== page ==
Product identification tags, from barcodes to QR codes, have become ubiquitous, to the point of being essentially invisible to consumers. Now comes a type that’s literally so.
The BrightMarker is an invisible, fluorescent tag, concealed within materials created by 3D printing, and detectable only under near-infrared light. It was developed at MIT’s Computer Science and Artificial Intelligence Laboratory (CSAIL).
The tag is more than a source of static information on the marked product, says CSAIL lead researcher Mustafa Doga Dogan. It can also be used to track product in motion, and be incorporated into augmented and virtual reality scenarios.
Working on his PhD five years ago, Dogan became interested in embedding metadata into physical objects, especially for items that were designed, engineered and fabricated. Examples might include nutritional labels on foods, with the ability “to identify any product and get information about what the user might want to know.” In the process, the technology would create “more personal interactions and experiences.”
An invisible tag would also prove valuable for security, embedding multiple types of information for verifications of product content, origin and authenticity.
BrightMarkers seem best designed, however, for commercial use, with the ability to track products along the assembly line, through the warehouse and on to the buyer at the individual level. By giving each item a unique ID, manufacturers and distributors can see precisely how it's being sold and used by consumers.
There’s even a potential application in video games, with players able to add a BrightMarker to their controllers, enhancing the tracking capabilities of VR headsets. It can be incorporated into wearables such as bracelets, to detect the user’s motion.
Dogan says the tags will be visible to consumers through smart glasses, which are expected to gain in popularity in AR and VR headsets in the coming years. Just as people became familiar with QR codes during the pandemic in the form of restaurant menus, Dogan says, they will “develop an intuition that an object would have information embedded.”
In the shorter term, the technology is expected to find use primarily in industrial settings, with factories and warehouses designed expressly for scanning at each stage of a product’s creation and movement.
Users can create a BrightMarker, which must be embedded into the product at the time of printing, by downloading CSAIL’s software program for 3D modeling. Built-in fluorescent filaments make the tags visible through infrared.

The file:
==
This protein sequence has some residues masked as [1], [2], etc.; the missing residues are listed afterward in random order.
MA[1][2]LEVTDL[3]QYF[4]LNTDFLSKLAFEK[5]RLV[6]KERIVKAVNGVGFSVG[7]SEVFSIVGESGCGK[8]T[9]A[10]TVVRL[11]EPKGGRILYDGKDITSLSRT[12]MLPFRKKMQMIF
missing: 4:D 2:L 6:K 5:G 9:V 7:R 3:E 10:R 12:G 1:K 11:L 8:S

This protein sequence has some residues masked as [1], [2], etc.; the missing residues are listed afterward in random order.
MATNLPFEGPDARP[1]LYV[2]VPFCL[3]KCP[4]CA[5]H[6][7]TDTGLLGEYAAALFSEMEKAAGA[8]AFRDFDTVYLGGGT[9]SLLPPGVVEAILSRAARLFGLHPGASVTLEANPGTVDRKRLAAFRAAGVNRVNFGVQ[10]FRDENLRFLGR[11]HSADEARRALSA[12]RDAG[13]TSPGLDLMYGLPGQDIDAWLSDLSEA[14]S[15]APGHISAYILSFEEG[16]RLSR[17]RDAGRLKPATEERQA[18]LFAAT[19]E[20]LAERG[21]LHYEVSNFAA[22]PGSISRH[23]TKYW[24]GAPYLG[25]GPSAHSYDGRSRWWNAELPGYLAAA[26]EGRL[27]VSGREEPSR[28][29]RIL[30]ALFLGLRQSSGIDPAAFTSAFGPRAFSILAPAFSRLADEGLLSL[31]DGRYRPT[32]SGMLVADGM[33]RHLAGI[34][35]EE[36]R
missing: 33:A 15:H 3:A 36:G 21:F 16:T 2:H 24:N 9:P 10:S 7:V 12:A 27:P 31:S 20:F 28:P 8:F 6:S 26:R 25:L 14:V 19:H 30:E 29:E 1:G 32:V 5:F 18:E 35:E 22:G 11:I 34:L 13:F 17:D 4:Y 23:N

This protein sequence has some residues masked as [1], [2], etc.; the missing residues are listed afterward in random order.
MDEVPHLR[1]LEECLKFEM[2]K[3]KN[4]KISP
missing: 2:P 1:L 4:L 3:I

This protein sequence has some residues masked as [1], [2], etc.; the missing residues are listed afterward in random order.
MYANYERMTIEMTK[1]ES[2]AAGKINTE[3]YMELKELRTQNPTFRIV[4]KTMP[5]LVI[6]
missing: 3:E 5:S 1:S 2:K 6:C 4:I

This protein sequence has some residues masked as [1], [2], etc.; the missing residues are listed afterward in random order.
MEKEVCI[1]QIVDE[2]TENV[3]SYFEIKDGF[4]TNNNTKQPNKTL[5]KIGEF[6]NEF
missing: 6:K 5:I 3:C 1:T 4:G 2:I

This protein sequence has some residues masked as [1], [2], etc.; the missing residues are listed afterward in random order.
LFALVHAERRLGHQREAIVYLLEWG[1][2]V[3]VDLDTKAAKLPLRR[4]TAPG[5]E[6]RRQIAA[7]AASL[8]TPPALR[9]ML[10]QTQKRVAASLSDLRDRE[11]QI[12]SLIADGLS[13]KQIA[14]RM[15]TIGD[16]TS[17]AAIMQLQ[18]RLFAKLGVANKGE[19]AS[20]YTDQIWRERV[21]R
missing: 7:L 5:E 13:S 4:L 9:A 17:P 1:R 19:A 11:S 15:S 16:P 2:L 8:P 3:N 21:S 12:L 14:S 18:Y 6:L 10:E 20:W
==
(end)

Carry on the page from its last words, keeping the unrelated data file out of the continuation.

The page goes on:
MIT researchers have developed two types of hardware that can detect BrightMarkers, one for smartphones and the other for AR and VR headsets. What the user sees is akin to a glow-in-the-dark QR code.
The tags and the metadata contained within them can’t be tampered with because they’re embedded in the item. And because they’re invisible to the naked eye, they don’t alter the item’s appearance or function.
One of the applications most valuable to product manufacturers — and possibly most disturbing to consumers — is the ability of BrightMarkers to track buyer behavior, then match that with commercial messages. That, of course, is already a common practice among social media platforms like Facebook and Instagram, but the amount of information contained within a BrightMaker, combined with its invisibility, makes it an especially powerful tool for merchandisers. Consumers and regulators could well push back against what they take to be a further invasion of privacy and unacceptable monetization of their private data. The technology could trigger additional privacy laws such as the European Union’s General Data Protection Regulation (GDPR).
Dogan says it’s important to understand the implications of the BrightMarker tag at the consumer stage. “Users should have the option to turn off this capability.”
Less controversial are the possibilities for use of BrightMarkers in the supply chain, where tracking and visibility are paramount, especially during a time of rising concerns about environmental impact. Dogan says the tags could play a key role in creating a “circular” economy, minimizing waste and promoting recyclability of products and materials.
Ultimately, Dogan believes, the BrightMarker technology holds “tremendous promise” in creating real-life interactions between products and users. In a recent MIT article, he envisioned “a world where BrightMarkers become seamlessly integrated into our everyday objects, facilitating effortless interactions between the physical and digital realms. From retail experiences where consumers can access detailed product information in stores to industrial settings, where BrightMarkers streamline supply chain tracking, the possibilities are vast.”
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